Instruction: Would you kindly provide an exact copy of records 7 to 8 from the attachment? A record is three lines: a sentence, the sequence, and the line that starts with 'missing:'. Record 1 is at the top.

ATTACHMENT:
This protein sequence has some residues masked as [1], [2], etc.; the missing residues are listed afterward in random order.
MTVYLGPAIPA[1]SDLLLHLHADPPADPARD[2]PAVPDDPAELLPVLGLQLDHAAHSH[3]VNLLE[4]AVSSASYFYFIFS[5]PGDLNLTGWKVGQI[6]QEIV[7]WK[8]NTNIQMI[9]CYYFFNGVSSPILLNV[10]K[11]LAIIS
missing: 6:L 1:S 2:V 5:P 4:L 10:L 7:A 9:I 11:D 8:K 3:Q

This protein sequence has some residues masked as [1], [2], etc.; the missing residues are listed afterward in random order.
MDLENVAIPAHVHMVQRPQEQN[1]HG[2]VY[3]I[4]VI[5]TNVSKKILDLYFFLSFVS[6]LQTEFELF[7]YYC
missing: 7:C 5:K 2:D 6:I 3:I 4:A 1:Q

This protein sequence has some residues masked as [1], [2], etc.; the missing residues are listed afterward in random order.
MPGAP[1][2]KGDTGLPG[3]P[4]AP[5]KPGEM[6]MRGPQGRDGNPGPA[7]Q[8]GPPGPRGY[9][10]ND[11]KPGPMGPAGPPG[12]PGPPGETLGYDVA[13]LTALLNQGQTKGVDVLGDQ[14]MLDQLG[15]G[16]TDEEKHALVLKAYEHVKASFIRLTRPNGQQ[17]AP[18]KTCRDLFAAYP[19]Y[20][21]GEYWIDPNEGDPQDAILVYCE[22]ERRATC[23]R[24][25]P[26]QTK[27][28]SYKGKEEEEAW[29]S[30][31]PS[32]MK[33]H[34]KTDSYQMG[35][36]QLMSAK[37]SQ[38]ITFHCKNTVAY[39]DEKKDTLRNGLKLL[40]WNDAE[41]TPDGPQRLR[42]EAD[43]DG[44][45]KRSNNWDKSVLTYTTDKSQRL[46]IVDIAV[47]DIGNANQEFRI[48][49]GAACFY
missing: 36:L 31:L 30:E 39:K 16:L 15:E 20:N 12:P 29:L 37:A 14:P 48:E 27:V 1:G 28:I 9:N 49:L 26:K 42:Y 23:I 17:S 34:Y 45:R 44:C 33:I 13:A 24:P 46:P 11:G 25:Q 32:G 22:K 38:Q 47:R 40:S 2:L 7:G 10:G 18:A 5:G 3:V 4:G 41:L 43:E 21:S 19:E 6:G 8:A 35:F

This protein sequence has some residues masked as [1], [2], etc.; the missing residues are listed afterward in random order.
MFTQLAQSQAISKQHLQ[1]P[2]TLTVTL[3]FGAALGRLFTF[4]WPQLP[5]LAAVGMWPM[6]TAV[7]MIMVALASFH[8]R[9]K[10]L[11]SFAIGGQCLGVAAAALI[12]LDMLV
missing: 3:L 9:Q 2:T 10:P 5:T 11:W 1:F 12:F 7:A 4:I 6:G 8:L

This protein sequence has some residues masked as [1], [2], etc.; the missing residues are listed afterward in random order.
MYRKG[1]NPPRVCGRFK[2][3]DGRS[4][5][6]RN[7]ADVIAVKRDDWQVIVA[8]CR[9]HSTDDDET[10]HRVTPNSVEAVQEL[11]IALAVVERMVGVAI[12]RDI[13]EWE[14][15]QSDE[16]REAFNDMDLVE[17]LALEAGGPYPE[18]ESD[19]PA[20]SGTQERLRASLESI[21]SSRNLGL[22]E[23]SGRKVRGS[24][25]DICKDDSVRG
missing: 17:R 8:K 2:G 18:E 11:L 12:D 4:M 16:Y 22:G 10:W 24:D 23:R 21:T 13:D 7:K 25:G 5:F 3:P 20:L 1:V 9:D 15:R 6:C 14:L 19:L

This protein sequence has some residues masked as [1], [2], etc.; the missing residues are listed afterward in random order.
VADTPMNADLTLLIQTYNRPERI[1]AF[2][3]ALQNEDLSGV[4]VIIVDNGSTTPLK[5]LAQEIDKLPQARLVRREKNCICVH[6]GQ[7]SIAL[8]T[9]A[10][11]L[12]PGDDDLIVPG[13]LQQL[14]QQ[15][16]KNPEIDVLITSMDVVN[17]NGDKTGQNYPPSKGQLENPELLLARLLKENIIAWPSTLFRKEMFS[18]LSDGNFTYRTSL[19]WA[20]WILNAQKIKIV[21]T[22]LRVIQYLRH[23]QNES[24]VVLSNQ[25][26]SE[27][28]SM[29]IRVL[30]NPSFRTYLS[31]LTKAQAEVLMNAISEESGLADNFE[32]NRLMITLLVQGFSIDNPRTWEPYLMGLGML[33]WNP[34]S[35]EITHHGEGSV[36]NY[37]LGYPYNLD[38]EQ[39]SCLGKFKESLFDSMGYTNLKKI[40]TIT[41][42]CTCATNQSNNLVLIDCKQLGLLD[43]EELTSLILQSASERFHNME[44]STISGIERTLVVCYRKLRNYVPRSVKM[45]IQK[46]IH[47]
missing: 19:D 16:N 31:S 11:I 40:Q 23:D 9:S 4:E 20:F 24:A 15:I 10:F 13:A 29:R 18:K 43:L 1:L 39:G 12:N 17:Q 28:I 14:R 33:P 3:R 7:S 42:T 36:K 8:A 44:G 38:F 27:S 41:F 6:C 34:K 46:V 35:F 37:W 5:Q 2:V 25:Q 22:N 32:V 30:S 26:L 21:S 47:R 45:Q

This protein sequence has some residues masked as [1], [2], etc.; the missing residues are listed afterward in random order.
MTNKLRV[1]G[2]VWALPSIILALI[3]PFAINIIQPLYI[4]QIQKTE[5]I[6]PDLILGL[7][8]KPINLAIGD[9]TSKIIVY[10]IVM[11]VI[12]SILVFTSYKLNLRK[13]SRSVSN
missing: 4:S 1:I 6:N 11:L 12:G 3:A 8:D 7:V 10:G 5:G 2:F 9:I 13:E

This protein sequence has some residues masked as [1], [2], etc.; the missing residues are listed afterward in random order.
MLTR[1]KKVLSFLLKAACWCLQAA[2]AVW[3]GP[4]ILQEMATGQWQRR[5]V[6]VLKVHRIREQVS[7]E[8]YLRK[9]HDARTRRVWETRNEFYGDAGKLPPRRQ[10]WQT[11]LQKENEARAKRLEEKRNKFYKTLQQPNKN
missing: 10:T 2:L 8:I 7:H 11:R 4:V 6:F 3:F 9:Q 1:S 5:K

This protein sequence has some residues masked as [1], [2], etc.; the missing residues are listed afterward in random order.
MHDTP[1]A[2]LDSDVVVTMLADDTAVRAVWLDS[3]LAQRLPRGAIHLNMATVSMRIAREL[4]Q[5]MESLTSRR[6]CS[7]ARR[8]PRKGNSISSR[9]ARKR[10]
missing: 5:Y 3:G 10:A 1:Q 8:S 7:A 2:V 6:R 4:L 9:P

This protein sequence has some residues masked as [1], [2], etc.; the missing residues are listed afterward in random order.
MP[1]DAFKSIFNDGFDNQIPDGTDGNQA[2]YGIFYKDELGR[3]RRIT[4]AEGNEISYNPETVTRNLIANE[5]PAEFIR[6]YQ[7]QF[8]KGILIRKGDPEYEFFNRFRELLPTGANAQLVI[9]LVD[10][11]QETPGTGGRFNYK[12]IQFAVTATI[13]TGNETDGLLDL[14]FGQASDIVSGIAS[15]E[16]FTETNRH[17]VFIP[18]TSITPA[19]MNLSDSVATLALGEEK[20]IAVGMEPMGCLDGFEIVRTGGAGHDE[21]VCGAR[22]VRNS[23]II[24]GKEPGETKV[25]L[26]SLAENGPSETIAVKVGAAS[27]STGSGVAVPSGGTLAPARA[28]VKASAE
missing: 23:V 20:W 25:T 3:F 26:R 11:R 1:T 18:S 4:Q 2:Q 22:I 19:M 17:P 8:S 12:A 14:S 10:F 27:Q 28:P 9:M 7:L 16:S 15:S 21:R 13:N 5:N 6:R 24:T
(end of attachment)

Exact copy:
This protein sequence has some residues masked as [1], [2], etc.; the missing residues are listed afterward in random order.
MTNKLRV[1]G[2]VWALPSIILALI[3]PFAINIIQPLYI[4]QIQKTE[5]I[6]PDLILGL[7][8]KPINLAIGD[9]TSKIIVY[10]IVM[11]VI[12]SILVFTSYKLNLRK[13]SRSVSN
missing: 4:S 1:I 6:N 11:L 12:G 3:A 8:D 7:V 10:G 5:G 2:F 9:I 13:E

This protein sequence has some residues masked as [1], [2], etc.; the missing residues are listed afterward in random order.
MLTR[1]KKVLSFLLKAACWCLQAA[2]AVW[3]GP[4]ILQEMATGQWQRR[5]V[6]VLKVHRIREQVS[7]E[8]YLRK[9]HDARTRRVWETRNEFYGDAGKLPPRRQ[10]WQT[11]LQKENEARAKRLEEKRNKFYKTLQQPNKN
missing: 10:T 2:L 8:I 7:H 11:R 4:V 6:F 3:F 9:Q 1:S 5:K